All second terms are difficult, but this one is going to be worse than most because at its heart this presidency runs on vitriol rather than vision. If we are to believe spokesman Jay Carney, it never occurred to anyone to postpone the anti-Republican rant. But most of all it never crossed Obama’s mind that there was anything more important than venting his anger at Republicans and taking yet another opportunity to pass the buck onto the opposition for his own failures. If partisanship is all the president has to offer, it is because after repeatedly demonstrating his incompetence and with nothing to fall back upon but the same stale liberal patent nostrums, partisanship is all he has left in his bag of tricks.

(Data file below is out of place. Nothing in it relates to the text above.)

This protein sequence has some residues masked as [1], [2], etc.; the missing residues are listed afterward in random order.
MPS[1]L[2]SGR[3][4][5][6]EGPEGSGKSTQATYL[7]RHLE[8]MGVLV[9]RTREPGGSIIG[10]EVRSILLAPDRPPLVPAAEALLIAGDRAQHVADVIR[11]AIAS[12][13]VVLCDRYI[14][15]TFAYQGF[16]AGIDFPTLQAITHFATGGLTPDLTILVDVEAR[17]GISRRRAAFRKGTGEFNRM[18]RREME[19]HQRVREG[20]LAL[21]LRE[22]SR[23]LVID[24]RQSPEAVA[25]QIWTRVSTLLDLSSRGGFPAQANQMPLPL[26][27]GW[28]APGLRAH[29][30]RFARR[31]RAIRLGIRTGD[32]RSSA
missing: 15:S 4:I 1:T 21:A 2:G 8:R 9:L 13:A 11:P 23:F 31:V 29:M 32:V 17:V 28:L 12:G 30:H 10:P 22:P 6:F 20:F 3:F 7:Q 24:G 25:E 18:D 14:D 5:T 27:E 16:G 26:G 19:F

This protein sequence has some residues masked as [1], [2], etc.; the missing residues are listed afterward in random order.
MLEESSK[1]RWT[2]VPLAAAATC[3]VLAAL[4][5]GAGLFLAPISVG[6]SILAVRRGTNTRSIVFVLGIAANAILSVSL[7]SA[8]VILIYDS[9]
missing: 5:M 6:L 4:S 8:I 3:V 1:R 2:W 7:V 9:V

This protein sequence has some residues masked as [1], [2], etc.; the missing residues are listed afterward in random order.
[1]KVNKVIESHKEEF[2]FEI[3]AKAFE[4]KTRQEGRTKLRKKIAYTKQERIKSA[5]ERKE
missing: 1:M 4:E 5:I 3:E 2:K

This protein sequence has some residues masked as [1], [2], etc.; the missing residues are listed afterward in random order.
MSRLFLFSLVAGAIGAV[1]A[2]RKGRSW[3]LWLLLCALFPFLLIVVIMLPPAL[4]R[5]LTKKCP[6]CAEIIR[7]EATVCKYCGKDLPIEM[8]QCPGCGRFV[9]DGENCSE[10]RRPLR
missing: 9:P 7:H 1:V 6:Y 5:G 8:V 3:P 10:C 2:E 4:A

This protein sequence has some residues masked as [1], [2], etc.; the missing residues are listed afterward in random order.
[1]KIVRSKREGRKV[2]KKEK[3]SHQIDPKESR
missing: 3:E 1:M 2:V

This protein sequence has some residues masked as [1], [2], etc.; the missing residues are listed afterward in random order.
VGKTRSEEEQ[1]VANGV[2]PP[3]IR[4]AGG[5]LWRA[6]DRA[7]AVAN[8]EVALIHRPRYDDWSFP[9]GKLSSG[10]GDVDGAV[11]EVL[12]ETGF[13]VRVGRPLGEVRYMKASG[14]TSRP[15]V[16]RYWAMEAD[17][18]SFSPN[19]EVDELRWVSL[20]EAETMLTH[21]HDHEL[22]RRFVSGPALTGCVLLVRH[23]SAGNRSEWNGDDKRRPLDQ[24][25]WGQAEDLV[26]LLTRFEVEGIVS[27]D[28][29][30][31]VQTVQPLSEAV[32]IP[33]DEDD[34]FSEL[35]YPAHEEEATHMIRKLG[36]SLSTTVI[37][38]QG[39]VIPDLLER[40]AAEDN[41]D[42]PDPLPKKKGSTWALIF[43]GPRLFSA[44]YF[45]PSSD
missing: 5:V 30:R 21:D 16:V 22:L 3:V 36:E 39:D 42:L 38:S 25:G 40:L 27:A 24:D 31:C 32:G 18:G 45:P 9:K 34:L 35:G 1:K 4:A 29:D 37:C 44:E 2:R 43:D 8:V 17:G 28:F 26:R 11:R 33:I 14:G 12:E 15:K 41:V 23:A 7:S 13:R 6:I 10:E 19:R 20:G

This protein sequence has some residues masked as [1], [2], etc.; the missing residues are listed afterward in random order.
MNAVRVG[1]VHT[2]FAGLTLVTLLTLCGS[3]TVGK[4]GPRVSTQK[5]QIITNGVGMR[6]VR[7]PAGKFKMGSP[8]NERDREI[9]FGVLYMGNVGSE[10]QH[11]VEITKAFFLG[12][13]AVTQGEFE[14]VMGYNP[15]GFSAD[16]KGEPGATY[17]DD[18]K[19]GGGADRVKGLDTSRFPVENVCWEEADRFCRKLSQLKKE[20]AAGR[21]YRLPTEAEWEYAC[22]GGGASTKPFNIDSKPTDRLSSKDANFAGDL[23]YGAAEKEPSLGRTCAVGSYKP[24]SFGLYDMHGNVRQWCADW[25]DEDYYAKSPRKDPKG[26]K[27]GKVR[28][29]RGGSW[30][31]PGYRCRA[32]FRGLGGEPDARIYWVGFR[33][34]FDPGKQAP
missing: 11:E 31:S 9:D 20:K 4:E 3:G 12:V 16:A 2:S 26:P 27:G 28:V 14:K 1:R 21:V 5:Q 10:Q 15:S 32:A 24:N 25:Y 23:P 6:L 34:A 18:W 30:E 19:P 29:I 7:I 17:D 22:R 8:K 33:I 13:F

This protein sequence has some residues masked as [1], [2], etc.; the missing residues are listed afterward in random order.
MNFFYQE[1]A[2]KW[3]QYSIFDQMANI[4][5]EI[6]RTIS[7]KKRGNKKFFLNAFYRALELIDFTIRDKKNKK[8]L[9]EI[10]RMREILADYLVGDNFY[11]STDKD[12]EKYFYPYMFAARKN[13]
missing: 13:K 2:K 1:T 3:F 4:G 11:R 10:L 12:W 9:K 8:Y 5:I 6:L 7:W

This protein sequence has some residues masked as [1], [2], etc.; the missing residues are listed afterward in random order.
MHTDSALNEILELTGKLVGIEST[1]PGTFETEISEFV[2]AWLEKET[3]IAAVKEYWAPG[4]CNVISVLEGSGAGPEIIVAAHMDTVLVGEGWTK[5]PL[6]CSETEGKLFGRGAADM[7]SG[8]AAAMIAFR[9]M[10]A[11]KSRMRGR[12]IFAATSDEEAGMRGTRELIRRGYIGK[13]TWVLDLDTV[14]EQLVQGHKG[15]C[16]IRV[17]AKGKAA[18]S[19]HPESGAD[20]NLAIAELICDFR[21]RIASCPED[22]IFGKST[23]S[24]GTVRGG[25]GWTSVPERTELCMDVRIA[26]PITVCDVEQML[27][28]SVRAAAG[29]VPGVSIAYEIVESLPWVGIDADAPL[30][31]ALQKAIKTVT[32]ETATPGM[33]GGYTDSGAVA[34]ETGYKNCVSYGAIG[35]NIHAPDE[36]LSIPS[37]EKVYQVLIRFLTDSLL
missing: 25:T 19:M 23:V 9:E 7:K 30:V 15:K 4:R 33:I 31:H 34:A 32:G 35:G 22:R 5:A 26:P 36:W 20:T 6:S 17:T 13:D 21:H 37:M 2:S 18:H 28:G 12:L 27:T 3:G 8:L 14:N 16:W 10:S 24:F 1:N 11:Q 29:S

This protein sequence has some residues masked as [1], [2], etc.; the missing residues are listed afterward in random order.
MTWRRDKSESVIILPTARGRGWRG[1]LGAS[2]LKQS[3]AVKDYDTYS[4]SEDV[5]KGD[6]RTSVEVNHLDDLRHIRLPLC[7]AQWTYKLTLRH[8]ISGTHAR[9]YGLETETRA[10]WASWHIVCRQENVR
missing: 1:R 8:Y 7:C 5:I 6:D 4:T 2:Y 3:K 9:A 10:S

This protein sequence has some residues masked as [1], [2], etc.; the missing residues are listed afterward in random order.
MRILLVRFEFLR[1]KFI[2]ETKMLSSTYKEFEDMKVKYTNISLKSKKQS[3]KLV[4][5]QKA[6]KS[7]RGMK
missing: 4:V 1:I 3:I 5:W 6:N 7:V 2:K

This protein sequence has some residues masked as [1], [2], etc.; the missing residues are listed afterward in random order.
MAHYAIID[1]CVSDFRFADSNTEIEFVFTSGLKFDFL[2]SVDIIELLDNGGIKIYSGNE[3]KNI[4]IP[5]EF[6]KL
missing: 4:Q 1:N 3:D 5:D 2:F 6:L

Generous critics will put down yesterday’s speech as a moment of tone deafness. A media that is always willing to give this president the benefit of the doubt that they never extended to his predecessor will quickly move on. But the image of the president raging at his opponents should linger as an apt symbol of this presidency. Barack Obama is still the most powerful person in the world, but he is trapped by his own shortcomings into a posture in which all he can do is stumble from one crisis to another while blaming it all on others. How sad for the country. How pathetic for a man who was once thought to be a symbol of hope.